What to Expect During an Egg Retrieval and Embryo Transfer
Often times the IVF cycle is preceded by a 3-week course of oral contraceptives. Some literature has suggested that success rates are better following a 3-week course of ovarian suppression. The stimulation always begins at the start of the cycle in which the eggs will be retrieved and usually is between the second and fourth days of the cycle.
Typically a patient undergoing fertility treatment will be given instructions for injections for 4 days and then instructed to return to assess the response which we determine with an ultrasound to measure the size of the growing follicles, the small cysts which contain the eggs, and the blood estrogen level which is the primary byproduct of the developing cycles. Once we determine that the eggs are mature with the ultrasound measurements and estrogen levels, we use a different hormone to trigger ovulation.
The egg retrieval has to be precisely timed so that we can retrieve the eggs shortly before the ovaries would otherwise release them. Once they are released into the pelvis it becomes much more difficult to recover the eggs and the usual time interval from the injection to the planned time of the retrieval is approximately 34 hours, but we do allow a few hours grace period. The egg retrieval is done with IV sedation so you should be very comfortable through the procedure. You may experience some pelvic discomfort for a day or so after the procedure. Since it is surgery there are potential complications and these include bleeding, infection, damage to other organs, and problems with the anesthesia. In practice, all of these complications are extremely rare.
The eggs are removed using a vaginal ultrasound with a needle guide so that the ovary can be entered through the back wall of the vagina where it is very thin and the fluid within the follicles containing the eggs is then drawn through the needle, collected in a test tube, and given to the laboratory for identification of the eggs. On the same day of the retrieval, the eggs will be fertilized either by adding a predetermined concentration of sperm to the dish containing the egg or by injecting a single sperm directly into the egg, ICSI (intracytoplasmic sperm injection).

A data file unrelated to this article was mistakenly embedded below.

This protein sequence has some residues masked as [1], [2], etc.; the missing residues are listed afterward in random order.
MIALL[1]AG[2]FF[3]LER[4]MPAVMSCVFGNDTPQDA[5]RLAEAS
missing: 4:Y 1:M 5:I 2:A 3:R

The following day we will be able to determine whether the eggs fertilized or not and they are then observed for 3 to 5 days after the egg retrieval. Depending on how they are developing they may be transferred either 3 or 5 days after the retrieval. The recommendations number of embryos to be transferred depends on the patient's age and for most women under the age of 35 we are recommending 1, no more than 2 embryos be transferred. For women over the age of 39 we will transfer up to 5 embryos. This reflects the higher proportion of abnormal embryos in older women and even though more embryos are transferred, the pregnancy rates and multiple pregnancy rates are lower in older women. The most common reason an IVF cycle is unsuccessful is because the embryos produced have the wrong number of chromosomes to develop into a normal embryo.